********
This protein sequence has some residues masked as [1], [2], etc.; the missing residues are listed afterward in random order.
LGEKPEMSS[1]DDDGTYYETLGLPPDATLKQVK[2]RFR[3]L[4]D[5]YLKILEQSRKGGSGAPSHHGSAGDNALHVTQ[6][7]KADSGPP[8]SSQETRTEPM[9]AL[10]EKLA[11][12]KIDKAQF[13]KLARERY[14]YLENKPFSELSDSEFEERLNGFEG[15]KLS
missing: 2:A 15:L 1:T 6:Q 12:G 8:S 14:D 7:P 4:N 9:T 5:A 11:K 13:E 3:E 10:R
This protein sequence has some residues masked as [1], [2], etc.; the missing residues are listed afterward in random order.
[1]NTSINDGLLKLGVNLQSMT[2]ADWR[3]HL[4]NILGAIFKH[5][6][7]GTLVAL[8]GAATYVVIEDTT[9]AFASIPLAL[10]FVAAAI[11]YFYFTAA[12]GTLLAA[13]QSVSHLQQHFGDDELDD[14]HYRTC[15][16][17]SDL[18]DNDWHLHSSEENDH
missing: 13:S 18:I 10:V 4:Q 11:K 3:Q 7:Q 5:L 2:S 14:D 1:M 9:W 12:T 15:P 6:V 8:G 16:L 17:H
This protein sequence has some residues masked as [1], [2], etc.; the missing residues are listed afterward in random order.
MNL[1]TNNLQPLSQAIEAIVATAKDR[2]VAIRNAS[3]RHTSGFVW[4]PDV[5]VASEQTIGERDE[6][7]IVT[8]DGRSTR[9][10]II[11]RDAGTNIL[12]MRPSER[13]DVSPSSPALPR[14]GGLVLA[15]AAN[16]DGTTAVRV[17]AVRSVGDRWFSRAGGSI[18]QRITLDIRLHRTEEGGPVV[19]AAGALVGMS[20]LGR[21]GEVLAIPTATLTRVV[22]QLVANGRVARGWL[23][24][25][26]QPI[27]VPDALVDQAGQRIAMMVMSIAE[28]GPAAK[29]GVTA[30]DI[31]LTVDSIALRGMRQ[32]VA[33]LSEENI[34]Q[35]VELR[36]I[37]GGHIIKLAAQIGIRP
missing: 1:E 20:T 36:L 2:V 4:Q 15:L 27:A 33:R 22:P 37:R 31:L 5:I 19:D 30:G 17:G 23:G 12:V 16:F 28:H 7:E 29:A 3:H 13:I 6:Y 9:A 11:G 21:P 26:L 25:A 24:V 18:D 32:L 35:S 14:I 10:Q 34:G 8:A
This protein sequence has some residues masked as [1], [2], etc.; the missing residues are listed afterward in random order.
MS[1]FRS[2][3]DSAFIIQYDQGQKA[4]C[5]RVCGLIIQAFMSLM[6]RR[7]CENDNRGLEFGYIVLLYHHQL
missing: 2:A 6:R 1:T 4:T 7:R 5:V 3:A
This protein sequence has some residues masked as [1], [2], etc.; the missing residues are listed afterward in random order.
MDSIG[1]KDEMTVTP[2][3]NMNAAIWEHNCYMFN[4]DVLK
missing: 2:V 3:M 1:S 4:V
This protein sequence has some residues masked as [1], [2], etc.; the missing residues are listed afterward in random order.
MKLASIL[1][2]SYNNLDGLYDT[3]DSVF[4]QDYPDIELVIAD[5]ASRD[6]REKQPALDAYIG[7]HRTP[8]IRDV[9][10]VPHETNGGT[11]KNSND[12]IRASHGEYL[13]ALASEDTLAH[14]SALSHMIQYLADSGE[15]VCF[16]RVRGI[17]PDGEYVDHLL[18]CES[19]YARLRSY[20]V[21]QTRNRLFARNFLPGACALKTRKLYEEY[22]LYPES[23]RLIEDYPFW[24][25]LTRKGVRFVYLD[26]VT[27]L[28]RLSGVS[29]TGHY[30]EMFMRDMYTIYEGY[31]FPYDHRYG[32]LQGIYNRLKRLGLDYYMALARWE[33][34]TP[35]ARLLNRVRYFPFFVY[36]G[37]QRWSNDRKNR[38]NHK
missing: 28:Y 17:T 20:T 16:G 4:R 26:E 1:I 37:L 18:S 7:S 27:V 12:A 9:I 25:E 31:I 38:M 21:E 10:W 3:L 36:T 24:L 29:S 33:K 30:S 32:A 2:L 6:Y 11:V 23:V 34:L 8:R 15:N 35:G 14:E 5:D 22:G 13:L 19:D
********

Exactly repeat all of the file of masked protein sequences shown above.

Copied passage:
This protein sequence has some residues masked as [1], [2], etc.; the missing residues are listed afterward in random order.
LGEKPEMSS[1]DDDGTYYETLGLPPDATLKQVK[2]RFR[3]L[4]D[5]YLKILEQSRKGGSGAPSHHGSAGDNALHVTQ[6][7]KADSGPP[8]SSQETRTEPM[9]AL[10]EKLA[11][12]KIDKAQF[13]KLARERY[14]YLENKPFSELSDSEFEERLNGFEG[15]KLS
missing: 2:A 15:L 1:T 6:Q 12:G 8:S 14:D 7:P 4:N 9:T 5:A 11:K 13:E 3:E 10:R
This protein sequence has some residues masked as [1], [2], etc.; the missing residues are listed afterward in random order.
[1]NTSINDGLLKLGVNLQSMT[2]ADWR[3]HL[4]NILGAIFKH[5][6][7]GTLVAL[8]GAATYVVIEDTT[9]AFASIPLAL[10]FVAAAI[11]YFYFTAA[12]GTLLAA[13]QSVSHLQQHFGDDELDD[14]HYRTC[15][16][17]SDL[18]DNDWHLHSSEENDH
missing: 13:S 18:I 10:V 4:Q 11:K 3:Q 7:Q 5:L 2:S 14:D 1:M 9:W 12:T 15:P 6:V 8:G 16:L 17:H
This protein sequence has some residues masked as [1], [2], etc.; the missing residues are listed afterward in random order.
MNL[1]TNNLQPLSQAIEAIVATAKDR[2]VAIRNAS[3]RHTSGFVW[4]PDV[5]VASEQTIGERDE[6][7]IVT[8]DGRSTR[9][10]II[11]RDAGTNIL[12]MRPSER[13]DVSPSSPALPR[14]GGLVLA[15]AAN[16]DGTTAVRV[17]AVRSVGDRWFSRAGGSI[18]QRITLDIRLHRTEEGGPVV[19]AAGALVGMS[20]LGR[21]GEVLAIPTATLTRVV[22]QLVANGRVARGWL[23][24][25][26]QPI[27]VPDALVDQAGQRIAMMVMSIAE[28]GPAAK[29]GVTA[30]DI[31]LTVDSIALRGMRQ[32]VA[33]LSEENI[34]Q[35]VELR[36]I[37]GGHIIKLAAQIGIRP
missing: 1:E 20:T 36:L 2:V 4:Q 15:L 27:A 33:R 22:P 37:R 31:L 5:I 19:D 30:G 17:G 23:G 12:V 16:F 28:H 7:E 29:A 3:H 13:I 6:Y 9:A 11:G 21:P 26:L 25:A 24:V 18:D 32:L 35:S 14:I 10:Q 34:G 8:A
This protein sequence has some residues masked as [1], [2], etc.; the missing residues are listed afterward in random order.
MS[1]FRS[2][3]DSAFIIQYDQGQKA[4]C[5]RVCGLIIQAFMSLM[6]RR[7]CENDNRGLEFGYIVLLYHHQL
missing: 2:A 6:R 1:T 4:T 7:R 5:V 3:A
This protein sequence has some residues masked as [1], [2], etc.; the missing residues are listed afterward in random order.
MDSIG[1]KDEMTVTP[2][3]NMNAAIWEHNCYMFN[4]DVLK
missing: 2:V 3:M 1:S 4:V
This protein sequence has some residues masked as [1], [2], etc.; the missing residues are listed afterward in random order.
MKLASIL[1][2]SYNNLDGLYDT[3]DSVF[4]QDYPDIELVIAD[5]ASRD[6]REKQPALDAYIG[7]HRTP[8]IRDV[9][10]VPHETNGGT[11]KNSND[12]IRASHGEYL[13]ALASEDTLAH[14]SALSHMIQYLADSGE[15]VCF[16]RVRGI[17]PDGEYVDHLL[18]CES[19]YARLRSY[20]V[21]QTRNRLFARNFLPGACALKTRKLYEEY[22]LYPES[23]RLIEDYPFW[24][25]LTRKGVRFVYLD[26]VT[27]L[28]RLSGVS[29]TGHY[30]EMFMRDMYTIYEGY[31]FPYDHRYG[32]LQGIYNRLKRLGLDYYMALARWE[33][34]TP[35]ARLLNRVRYFPFFVY[36]G[37]QRWSNDRKNR[38]NHK
missing: 28:Y 17:T 20:T 16:G 4:R 26:E 1:I 37:L 18:S 7:S 27:V 12:A 9:I 25:E 31:I 38:M 21:E 10:W 3:L 36:T 24:L 29:S 33:K 30:S 32:A 2:L 6:Y 11:V 23:V 34:L 8:R 15:N 35:G 14:E 5:D 22:G 13:L 19:D